By 1970, the Soft Machine were ensconced into what would become its most revered lineup and repertoire. The two performance excerpts are from one of the many European jaunts the Softs took that year. While the material leans most heavily on the band's Third (1970) album, the second and significantly longer set concludes with the finale from Volume Two (1969). These provide a fascinating timepiece of the group with a slight variation in personnel. The first extract includes an 11-minute-plus workout of "Facelift" and "Moon in June" in a hypersonic scrape-your-face-off-the-wall jam featuring Robert Wyatt (drums), Mike Ratledge (keyboards), Hugh Hopper (bass), and Lyn Dobson (saxophones). On sheer energy and vibe alone, this snippet will prove popular with enthusiasts of this particular vintage. Keen-eared listeners will note the conspicuous absence of Elton Dean (saxophones) during this show. In his liner essay, Hopper recalls that "Elton was presumably stuck somewhere else in Europe...." At the core of Live 1970 is the considerably lengthier portion that commences with "Out-Bloody-Rageous" and a potent "Facelift," recalling the intricate nature and tricky timing of the studio version. The alternately delicate and brash reed work of Dean is showcased here as he vacillates between beautifully gnarled passages and straightforward power blows. The extended non-ensemble section of "Facelift" careens back into a forceful band interaction. A brief solo from Wyatt introduces the Volume Two medley containing "Pig," "Orange Skin Food," "A Door Opens and Closes," and "10:30 Returns to the Bedroom." While these renderings are by and large instrumental, there are a few audible moments of Wyatt's trademark rhythmic, wordless vocalizations, although he doesn't seem to have been singing into a proper microphone. In contrast to the earlier bombast, "A Door Opens and Closes" is a breezy fusion of jazz and prog rock. It collides into a decidedly Dadaist "10:30 Returns to the Bedroom," which allows the band to stretch out and get weird before a suitably heavy ensemble conclusion. When coupled with the thoroughly excellent Live at the Paradiso 1969 (1995), Live 1970 is an accurate depiction of the Soft Machine's free-form fury running on all sonic cylinders.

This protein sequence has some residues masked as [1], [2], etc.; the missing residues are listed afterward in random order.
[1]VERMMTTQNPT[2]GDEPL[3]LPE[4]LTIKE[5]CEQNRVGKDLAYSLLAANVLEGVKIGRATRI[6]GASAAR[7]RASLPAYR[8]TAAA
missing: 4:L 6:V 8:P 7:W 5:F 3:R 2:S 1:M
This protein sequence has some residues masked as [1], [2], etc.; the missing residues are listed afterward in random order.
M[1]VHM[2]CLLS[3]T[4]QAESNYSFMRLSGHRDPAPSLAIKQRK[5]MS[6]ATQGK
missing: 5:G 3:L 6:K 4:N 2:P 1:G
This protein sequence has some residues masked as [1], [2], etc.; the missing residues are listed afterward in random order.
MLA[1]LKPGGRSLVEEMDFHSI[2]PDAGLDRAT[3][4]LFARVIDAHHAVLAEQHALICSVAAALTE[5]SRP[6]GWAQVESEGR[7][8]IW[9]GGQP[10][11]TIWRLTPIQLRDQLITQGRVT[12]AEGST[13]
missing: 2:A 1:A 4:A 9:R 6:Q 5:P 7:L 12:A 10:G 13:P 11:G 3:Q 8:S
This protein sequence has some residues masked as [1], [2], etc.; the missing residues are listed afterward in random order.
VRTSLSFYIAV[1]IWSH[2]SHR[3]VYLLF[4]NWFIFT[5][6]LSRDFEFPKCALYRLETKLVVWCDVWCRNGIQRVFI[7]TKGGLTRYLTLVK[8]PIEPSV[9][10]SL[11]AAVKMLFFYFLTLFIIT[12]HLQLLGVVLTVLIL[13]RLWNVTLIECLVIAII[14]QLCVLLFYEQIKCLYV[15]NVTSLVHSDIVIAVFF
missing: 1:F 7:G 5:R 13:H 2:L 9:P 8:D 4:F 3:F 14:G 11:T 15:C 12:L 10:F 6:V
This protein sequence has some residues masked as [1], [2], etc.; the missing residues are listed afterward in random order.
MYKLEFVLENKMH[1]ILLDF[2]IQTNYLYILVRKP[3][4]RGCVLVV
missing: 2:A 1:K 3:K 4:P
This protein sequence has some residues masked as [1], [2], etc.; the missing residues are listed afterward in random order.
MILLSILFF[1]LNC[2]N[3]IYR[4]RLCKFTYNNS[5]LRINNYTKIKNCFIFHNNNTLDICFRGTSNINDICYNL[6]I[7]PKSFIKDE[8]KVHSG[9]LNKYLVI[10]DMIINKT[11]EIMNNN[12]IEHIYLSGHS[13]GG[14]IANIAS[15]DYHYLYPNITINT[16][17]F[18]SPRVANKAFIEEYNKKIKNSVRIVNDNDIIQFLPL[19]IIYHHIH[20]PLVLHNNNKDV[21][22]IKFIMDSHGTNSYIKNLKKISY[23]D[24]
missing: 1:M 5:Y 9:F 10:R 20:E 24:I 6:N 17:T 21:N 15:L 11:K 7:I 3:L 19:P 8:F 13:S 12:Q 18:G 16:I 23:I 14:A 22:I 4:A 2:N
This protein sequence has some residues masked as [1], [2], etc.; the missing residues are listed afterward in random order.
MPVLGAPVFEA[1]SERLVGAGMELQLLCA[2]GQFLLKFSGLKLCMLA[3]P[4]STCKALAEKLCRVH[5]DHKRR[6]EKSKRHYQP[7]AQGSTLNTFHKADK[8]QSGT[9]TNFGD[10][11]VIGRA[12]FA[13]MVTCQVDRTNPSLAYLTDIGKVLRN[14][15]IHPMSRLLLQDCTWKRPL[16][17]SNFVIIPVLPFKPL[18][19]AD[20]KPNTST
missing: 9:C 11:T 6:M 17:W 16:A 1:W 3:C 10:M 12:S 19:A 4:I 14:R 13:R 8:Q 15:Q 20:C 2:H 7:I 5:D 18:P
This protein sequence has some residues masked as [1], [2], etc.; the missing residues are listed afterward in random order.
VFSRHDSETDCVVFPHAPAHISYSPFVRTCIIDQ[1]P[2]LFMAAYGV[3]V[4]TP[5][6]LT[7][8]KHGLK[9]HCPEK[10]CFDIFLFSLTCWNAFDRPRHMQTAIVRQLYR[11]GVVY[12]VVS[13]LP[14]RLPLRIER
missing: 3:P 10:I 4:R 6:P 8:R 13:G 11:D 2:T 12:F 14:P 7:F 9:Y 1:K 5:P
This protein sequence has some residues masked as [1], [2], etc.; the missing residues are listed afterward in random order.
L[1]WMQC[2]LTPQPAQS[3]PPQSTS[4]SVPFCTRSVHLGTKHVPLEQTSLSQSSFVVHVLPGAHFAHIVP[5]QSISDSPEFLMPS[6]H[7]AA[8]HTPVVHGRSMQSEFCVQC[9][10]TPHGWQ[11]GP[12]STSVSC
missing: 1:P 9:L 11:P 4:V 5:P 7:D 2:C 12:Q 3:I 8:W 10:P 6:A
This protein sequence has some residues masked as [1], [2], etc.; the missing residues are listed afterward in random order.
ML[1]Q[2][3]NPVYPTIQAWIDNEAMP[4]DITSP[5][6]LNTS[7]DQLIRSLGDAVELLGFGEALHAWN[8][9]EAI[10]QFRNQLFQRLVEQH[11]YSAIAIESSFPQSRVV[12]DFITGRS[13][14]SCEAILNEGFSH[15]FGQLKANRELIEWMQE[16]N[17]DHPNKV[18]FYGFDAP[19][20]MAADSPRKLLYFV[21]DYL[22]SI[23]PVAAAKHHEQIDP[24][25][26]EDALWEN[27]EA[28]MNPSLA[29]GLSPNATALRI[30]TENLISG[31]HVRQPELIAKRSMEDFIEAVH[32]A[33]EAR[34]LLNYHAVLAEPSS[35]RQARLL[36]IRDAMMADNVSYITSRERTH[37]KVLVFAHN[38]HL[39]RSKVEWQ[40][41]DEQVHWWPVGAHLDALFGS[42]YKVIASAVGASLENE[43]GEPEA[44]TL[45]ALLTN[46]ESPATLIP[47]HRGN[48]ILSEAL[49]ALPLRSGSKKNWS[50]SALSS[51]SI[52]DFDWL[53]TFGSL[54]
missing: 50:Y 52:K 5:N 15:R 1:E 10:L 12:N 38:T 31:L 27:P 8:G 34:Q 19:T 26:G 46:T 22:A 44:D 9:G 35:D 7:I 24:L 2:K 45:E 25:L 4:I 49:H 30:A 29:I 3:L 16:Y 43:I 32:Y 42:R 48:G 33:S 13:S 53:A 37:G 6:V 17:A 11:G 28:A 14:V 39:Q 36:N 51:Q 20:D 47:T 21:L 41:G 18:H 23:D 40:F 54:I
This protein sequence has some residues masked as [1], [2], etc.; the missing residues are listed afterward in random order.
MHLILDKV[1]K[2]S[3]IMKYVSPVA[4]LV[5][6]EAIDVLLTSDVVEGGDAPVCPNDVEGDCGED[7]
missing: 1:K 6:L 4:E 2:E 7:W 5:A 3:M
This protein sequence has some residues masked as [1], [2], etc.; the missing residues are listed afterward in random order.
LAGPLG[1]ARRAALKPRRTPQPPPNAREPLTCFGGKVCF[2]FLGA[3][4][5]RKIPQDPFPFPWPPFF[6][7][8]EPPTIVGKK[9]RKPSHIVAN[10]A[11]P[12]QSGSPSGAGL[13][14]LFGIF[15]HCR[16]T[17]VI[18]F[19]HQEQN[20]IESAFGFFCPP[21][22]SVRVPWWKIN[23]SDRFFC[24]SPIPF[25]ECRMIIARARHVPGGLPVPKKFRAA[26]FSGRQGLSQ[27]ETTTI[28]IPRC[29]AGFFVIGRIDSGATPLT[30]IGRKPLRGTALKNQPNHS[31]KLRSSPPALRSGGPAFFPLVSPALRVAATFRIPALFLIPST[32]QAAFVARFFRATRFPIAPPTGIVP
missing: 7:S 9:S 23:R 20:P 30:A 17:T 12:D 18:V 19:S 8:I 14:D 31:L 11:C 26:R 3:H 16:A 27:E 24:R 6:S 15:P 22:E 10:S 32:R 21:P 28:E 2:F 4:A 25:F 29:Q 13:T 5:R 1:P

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AllMusic Review by Lindsay Planer